With its technology, ROCSYS is making significant improvements to electric vehicle charging infrastructure. The company’s innovation gives the energy transition an important boost and paves the way for future developments as autonomous driving and parking.

Patented soft robotics and computer vision technology

What makes ROCSYS’ automatic charging solution unique and distinctive is the use of soft robotics and computer vision technology. This combination guides the plug to the socket of the electric vehicle, after which the soft robotics enable the vehicle to be scanned as it were before the plug is finally plugged in. The soft nature of the robotic arm also allows the system to absorb shocks, such as when the driver gets in or out of the car. In addition, the system sees and ‘senses’ when a person puts their hand against the plug. The ‘soft’ robotic arm stops moving and, unlike standard robotic arms, does not continue on its path. This makes the system completely safe for users.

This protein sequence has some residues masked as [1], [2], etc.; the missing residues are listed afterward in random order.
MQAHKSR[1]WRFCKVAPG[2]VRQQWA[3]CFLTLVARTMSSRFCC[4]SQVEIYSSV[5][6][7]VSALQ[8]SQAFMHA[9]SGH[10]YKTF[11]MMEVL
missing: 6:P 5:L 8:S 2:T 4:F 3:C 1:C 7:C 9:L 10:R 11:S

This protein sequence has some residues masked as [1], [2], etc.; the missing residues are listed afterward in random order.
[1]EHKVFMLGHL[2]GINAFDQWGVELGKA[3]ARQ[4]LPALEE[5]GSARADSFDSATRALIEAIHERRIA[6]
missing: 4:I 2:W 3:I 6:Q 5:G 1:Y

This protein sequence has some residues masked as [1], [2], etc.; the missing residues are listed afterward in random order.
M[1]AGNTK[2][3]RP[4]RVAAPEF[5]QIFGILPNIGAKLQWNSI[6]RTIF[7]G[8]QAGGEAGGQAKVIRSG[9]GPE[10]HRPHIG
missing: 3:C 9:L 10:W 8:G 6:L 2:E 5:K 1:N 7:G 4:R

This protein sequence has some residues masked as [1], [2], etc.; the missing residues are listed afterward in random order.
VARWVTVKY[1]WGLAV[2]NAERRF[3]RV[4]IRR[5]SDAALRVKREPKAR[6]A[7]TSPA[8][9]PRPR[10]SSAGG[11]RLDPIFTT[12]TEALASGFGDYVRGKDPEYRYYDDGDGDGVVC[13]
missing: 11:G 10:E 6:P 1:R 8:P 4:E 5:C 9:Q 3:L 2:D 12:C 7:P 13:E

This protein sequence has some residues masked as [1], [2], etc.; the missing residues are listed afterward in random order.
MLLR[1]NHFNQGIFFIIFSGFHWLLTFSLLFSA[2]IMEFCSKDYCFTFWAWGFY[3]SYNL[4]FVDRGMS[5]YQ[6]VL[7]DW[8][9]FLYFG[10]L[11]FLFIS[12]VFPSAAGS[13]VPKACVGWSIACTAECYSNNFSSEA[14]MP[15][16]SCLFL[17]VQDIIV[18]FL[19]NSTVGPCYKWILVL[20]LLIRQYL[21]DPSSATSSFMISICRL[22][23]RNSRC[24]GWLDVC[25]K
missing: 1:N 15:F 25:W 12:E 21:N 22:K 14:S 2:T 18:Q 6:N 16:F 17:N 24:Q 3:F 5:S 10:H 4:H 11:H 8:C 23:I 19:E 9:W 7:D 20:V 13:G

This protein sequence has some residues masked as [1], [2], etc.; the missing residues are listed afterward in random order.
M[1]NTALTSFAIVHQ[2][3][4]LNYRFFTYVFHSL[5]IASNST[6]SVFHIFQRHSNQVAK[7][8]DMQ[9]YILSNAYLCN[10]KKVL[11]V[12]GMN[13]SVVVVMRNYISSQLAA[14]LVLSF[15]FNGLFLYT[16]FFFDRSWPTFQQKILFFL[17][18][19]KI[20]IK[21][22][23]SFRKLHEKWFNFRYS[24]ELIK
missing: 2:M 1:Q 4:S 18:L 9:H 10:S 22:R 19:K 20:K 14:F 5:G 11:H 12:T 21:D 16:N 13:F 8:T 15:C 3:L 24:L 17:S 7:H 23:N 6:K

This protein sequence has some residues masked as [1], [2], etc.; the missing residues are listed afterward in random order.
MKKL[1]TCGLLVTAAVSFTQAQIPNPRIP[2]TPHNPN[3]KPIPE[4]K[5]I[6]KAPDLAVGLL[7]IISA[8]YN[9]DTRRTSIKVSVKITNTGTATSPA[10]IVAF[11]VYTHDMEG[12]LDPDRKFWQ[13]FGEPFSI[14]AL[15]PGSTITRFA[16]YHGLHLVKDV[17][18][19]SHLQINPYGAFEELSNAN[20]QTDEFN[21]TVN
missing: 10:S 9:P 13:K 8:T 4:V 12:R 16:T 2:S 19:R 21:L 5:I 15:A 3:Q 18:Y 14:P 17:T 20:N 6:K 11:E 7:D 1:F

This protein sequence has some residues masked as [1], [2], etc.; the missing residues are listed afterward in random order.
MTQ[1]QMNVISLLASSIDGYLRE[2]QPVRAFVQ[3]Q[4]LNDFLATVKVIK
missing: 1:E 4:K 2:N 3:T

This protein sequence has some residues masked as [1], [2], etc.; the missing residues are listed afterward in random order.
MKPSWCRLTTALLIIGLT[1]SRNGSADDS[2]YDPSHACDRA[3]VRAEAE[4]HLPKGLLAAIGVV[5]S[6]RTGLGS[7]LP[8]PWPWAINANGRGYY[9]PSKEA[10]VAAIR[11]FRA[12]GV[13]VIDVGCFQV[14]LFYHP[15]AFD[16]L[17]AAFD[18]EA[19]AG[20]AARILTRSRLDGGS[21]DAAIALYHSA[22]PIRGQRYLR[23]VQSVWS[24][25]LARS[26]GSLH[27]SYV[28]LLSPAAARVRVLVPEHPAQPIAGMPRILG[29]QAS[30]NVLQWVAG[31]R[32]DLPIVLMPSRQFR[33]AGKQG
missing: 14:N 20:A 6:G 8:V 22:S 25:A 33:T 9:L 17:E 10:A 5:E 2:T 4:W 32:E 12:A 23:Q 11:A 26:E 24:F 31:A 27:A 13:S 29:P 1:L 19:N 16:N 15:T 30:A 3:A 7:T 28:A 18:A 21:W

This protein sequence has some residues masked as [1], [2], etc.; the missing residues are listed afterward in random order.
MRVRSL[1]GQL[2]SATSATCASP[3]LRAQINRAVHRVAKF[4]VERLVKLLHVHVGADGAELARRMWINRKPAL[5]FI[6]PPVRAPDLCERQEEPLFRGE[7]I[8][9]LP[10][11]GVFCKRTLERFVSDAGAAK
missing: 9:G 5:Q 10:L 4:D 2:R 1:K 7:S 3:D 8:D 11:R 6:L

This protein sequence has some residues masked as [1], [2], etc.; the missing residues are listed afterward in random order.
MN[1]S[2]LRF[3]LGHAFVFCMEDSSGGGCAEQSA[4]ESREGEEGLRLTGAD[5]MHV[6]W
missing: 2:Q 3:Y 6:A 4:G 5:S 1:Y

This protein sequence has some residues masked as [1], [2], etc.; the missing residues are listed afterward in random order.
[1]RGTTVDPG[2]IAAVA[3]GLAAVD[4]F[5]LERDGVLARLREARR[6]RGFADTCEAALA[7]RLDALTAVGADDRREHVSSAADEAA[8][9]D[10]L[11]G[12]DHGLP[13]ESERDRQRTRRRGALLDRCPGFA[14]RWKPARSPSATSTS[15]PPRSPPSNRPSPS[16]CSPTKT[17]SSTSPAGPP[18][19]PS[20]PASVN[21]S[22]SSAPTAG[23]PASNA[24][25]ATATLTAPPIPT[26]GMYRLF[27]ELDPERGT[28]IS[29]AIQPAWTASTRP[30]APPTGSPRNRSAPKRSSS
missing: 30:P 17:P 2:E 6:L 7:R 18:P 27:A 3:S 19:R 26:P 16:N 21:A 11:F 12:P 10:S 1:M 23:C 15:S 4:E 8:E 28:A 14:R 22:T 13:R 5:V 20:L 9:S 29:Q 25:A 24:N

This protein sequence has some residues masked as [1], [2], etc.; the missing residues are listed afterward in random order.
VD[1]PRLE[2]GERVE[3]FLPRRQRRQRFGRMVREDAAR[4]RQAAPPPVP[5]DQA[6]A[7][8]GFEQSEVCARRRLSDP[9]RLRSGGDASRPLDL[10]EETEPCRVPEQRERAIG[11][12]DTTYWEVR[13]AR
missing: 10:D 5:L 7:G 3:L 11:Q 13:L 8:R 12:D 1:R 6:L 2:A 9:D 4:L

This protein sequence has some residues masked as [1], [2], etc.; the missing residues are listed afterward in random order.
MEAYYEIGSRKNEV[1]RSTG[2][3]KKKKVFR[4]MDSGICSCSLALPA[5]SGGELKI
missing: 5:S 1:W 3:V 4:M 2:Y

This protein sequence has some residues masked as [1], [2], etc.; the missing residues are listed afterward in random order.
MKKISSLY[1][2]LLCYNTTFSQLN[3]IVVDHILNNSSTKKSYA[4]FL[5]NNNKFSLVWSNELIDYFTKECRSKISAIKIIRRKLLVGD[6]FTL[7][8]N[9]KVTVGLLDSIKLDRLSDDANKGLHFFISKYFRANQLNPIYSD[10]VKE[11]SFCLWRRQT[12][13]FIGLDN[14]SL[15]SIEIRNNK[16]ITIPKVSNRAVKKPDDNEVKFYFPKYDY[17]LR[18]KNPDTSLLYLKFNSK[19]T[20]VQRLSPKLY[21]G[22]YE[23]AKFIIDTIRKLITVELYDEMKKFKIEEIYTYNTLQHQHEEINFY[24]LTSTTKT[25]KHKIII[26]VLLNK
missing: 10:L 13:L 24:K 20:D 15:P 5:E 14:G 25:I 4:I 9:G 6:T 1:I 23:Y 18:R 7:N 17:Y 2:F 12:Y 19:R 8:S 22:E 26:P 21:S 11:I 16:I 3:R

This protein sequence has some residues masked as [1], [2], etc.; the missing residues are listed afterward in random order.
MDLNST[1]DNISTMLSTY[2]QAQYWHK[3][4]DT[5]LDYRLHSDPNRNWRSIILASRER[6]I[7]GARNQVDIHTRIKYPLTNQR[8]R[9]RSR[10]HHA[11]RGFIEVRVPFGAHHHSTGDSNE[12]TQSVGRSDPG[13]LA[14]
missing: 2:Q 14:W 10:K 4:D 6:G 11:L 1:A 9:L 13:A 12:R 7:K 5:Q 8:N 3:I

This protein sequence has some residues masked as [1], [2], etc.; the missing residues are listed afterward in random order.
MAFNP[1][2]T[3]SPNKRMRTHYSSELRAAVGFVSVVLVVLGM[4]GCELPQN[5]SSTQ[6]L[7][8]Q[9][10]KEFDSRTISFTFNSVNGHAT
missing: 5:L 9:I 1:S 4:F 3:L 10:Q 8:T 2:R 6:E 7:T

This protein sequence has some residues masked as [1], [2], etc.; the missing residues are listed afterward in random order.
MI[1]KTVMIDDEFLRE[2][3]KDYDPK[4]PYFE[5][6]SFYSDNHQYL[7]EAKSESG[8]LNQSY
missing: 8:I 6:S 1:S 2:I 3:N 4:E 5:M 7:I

An experienced team of serial entrepreneurs

ROCSYS was founded by a team of experienced entrepreneurs with highly complementary skills and strengths: Crijn Bouman (co-founder of Epyon, a fast-charging station company based in Delft), Joost van der Weijde (PhD candidate in soft robotics and co-founder of SpringScan) and Kanter van Deurzen (co-founder of Fizyr, a Delft-based computer vision technology company). The team, therefore, has a solid technological foundation as well as access to a very broad network in the industry.

The functionality of this technology has already been proven in a controlled lab environment in Robovalley. The UNIIQ investment will be used for the next stage of development, which involves testing and optimising the automatic charging technology in the real-life setting of the Green Village field lab.